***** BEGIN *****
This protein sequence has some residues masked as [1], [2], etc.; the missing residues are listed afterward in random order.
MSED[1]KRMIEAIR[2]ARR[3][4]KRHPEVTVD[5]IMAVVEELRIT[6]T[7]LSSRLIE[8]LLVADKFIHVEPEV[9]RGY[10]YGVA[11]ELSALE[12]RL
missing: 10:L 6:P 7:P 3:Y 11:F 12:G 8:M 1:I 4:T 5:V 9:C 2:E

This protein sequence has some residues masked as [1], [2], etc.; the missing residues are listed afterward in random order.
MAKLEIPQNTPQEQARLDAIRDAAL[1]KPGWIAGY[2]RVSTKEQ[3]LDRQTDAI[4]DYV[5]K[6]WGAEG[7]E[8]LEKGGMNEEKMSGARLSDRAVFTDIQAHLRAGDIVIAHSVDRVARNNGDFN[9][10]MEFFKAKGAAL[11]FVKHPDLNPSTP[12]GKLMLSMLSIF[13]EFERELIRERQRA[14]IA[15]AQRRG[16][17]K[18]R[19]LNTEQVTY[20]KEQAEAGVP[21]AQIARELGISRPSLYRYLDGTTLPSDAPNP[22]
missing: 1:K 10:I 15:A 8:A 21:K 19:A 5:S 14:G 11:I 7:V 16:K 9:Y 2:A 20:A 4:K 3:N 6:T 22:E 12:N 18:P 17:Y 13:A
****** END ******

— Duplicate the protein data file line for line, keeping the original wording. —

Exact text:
This protein sequence has some residues masked as [1], [2], etc.; the missing residues are listed afterward in random order.
MSED[1]KRMIEAIR[2]ARR[3][4]KRHPEVTVD[5]IMAVVEELRIT[6]T[7]LSSRLIE[8]LLVADKFIHVEPEV[9]RGY[10]YGVA[11]ELSALE[12]RL
missing: 10:L 6:P 7:P 3:Y 11:F 12:G 8:M 1:I 4:T 5:V 9:C 2:E

This protein sequence has some residues masked as [1], [2], etc.; the missing residues are listed afterward in random order.
MAKLEIPQNTPQEQARLDAIRDAAL[1]KPGWIAGY[2]RVSTKEQ[3]LDRQTDAI[4]DYV[5]K[6]WGAEG[7]E[8]LEKGGMNEEKMSGARLSDRAVFTDIQAHLRAGDIVIAHSVDRVARNNGDFN[9][10]MEFFKAKGAAL[11]FVKHPDLNPSTP[12]GKLMLSMLSIF[13]EFERELIRERQRA[14]IA[15]AQRRG[16][17]K[18]R[19]LNTEQVTY[20]KEQAEAGVP[21]AQIARELGISRPSLYRYLDGTTLPSDAPNP[22]
missing: 1:K 10:I 15:A 8:A 21:K 19:A 5:S 14:G 11:I 7:V 16:K 9:Y 2:A 20:A 4:K 3:N 6:T 22:E 12:N 18:P 17:Y 13:A